Thailand has experienced rapid urbanisation in recent years. In fact the urban population nearly doubled between 1970 and 1980, rising from 15 per cent to 25 per cent of the total. None the less, the Thai remain an overwhelmingly rural people, and it is to the village society that one must look in order to understand the significance of urbanisation for the society as a whole as well as the socio-economic origins of female migrant streams and the basis for their adaptation to the various economic opportunities available to them in the city.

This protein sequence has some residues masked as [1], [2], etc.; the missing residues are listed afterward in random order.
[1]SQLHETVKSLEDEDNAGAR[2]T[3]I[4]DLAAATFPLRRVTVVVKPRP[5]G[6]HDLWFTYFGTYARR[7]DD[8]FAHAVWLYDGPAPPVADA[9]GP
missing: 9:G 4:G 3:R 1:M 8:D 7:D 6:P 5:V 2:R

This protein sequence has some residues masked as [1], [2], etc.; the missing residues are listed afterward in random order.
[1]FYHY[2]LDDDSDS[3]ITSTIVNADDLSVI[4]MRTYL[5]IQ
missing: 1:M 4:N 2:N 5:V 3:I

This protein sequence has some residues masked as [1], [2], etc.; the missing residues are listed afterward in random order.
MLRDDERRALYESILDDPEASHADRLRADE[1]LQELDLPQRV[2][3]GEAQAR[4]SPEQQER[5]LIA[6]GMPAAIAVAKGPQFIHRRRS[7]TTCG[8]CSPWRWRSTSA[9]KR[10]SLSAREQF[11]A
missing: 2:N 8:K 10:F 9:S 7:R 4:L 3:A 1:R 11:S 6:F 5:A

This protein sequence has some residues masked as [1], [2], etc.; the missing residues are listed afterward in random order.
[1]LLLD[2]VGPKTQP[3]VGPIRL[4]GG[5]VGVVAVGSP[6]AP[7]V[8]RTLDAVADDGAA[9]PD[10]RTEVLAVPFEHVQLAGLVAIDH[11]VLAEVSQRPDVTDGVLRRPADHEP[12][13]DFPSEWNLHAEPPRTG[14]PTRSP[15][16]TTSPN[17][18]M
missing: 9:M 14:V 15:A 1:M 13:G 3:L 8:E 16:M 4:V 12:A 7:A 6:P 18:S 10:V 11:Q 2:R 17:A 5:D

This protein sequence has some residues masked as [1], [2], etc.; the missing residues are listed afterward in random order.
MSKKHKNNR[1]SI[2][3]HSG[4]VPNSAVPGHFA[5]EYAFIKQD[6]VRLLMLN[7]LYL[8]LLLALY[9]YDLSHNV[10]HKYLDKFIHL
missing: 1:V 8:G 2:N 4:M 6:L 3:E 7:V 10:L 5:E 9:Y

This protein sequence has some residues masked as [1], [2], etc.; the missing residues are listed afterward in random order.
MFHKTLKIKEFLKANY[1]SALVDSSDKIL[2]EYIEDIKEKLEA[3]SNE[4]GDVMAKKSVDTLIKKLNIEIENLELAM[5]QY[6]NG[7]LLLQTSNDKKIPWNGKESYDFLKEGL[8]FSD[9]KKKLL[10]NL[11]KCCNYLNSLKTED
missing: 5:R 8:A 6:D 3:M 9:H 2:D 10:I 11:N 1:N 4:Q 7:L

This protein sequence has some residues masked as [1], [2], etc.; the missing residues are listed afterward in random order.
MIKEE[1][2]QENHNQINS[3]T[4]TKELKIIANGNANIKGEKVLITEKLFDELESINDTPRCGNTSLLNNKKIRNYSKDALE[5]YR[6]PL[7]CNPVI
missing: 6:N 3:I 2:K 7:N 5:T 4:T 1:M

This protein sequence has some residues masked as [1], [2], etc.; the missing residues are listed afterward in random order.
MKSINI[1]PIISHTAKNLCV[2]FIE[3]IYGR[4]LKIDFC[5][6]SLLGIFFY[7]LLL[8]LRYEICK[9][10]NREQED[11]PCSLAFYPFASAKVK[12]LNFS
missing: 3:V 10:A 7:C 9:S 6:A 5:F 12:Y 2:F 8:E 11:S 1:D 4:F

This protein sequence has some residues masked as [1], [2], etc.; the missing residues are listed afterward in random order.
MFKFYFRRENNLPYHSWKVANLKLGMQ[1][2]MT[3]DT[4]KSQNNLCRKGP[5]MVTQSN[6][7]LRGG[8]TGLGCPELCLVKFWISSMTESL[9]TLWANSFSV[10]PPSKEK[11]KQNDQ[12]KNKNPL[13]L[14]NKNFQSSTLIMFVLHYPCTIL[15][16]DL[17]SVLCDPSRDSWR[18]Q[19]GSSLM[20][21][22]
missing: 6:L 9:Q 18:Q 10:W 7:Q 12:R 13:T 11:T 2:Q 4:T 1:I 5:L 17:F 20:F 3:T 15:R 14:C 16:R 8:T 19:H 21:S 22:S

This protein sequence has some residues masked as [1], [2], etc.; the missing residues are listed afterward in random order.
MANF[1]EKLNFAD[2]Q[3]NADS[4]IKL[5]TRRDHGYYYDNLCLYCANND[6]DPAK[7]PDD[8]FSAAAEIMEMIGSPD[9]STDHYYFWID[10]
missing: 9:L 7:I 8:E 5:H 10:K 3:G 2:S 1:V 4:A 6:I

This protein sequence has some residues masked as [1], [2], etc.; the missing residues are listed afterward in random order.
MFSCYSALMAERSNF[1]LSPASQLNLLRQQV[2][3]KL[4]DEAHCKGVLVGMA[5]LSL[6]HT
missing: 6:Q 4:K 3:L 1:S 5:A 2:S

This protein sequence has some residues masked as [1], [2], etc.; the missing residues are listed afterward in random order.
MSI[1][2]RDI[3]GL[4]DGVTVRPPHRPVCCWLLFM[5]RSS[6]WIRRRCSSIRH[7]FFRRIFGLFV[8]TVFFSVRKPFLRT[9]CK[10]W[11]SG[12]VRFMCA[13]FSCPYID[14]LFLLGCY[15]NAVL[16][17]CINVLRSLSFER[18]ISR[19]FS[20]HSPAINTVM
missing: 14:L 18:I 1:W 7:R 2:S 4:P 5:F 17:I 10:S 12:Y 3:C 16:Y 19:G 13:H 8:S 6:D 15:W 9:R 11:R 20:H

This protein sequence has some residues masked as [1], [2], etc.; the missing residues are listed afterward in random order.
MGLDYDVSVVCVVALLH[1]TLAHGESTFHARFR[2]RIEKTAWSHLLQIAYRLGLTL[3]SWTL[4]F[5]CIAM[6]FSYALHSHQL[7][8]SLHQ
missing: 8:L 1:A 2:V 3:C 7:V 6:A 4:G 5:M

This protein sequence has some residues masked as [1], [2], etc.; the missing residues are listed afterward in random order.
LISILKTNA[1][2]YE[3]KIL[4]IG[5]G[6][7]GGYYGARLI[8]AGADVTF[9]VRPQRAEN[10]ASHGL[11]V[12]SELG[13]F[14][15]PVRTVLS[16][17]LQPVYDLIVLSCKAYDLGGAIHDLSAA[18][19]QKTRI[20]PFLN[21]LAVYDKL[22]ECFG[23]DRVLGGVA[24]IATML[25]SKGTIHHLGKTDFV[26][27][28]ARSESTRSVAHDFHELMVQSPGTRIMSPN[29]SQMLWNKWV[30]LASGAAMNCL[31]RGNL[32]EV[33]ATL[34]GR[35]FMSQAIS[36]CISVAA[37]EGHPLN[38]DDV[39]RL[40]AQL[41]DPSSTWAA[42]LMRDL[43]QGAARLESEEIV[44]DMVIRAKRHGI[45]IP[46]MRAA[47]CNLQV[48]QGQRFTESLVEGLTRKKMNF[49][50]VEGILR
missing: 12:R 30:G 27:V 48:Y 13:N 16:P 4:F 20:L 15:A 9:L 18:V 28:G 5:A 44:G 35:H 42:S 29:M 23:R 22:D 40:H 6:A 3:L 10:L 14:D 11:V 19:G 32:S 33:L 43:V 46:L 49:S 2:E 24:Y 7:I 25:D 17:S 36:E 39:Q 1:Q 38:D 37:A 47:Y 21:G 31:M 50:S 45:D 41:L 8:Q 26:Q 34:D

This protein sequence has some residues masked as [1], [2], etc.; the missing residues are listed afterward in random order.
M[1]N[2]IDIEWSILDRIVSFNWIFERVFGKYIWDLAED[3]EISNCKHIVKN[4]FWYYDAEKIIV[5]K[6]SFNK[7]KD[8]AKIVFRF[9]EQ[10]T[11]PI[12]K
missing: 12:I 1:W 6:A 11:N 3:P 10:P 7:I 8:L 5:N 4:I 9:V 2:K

It is useful to distinguish between the social and ecological features of the Central Plain region, which constitutes the political and economic heartland of the country, and the outlying North, North-east and Southern regions. The Central Plain is a relatively new and demographically fluid area. It was probably still rising out of the sea on the alluvial deposits of the Chao Phraya River when the Thai population began trickling in from southern China in significant numbers in the fourteenth century, When Thailand began, under British prodding, to emerge as a major producer and exporter of rice in the late nineteenth century, the Central Plain became an enormous and comparatively prosperous paddy field. It sucked in new population, built up a net of communications and marketing towns, benefited from intermittent addition of new irrigation schemes, and prospered. In contrast, the outlying area to the South produces tin and rubber and has a similar ethnic and economic base to that of the Malay Peninsula. The North forms part of the same hilly system as Northern Burma and Yunnan, while the North-east is an upland plain which merges into Laos and Kampuchea. Despite many differences, the outlying areas are alike in being poorer than the Central Plain and in having local cultures and social systems which have been less disrupted in recent centuries by prosperity, mobility and urbanisation.